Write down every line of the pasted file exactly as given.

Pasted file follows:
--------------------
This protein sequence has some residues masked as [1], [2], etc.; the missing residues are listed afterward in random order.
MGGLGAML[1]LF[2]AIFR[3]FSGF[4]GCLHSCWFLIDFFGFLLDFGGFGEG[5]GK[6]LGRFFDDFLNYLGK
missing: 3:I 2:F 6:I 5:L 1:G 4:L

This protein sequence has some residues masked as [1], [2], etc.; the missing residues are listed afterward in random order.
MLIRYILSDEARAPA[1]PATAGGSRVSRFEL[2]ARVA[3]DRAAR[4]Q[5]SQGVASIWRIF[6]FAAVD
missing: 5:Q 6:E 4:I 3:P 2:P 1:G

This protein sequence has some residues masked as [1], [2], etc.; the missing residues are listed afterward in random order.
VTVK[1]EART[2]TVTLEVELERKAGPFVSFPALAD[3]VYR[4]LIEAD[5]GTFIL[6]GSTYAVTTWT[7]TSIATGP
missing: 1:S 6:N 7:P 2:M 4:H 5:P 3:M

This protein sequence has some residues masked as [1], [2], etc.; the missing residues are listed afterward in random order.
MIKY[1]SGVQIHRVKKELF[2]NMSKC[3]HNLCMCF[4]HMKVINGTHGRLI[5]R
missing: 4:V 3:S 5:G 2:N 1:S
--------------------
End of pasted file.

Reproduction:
This protein sequence has some residues masked as [1], [2], etc.; the missing residues are listed afterward in random order.
MGGLGAML[1]LF[2]AIFR[3]FSGF[4]GCLHSCWFLIDFFGFLLDFGGFGEG[5]GK[6]LGRFFDDFLNYLGK
missing: 3:I 2:F 6:I 5:L 1:G 4:L

This protein sequence has some residues masked as [1], [2], etc.; the missing residues are listed afterward in random order.
MLIRYILSDEARAPA[1]PATAGGSRVSRFEL[2]ARVA[3]DRAAR[4]Q[5]SQGVASIWRIF[6]FAAVD
missing: 5:Q 6:E 4:I 3:P 2:P 1:G

This protein sequence has some residues masked as [1], [2], etc.; the missing residues are listed afterward in random order.
VTVK[1]EART[2]TVTLEVELERKAGPFVSFPALAD[3]VYR[4]LIEAD[5]GTFIL[6]GSTYAVTTWT[7]TSIATGP
missing: 1:S 6:N 7:P 2:M 4:H 5:P 3:M

This protein sequence has some residues masked as [1], [2], etc.; the missing residues are listed afterward in random order.
MIKY[1]SGVQIHRVKKELF[2]NMSKC[3]HNLCMCF[4]HMKVINGTHGRLI[5]R
missing: 4:V 3:S 5:G 2:N 1:S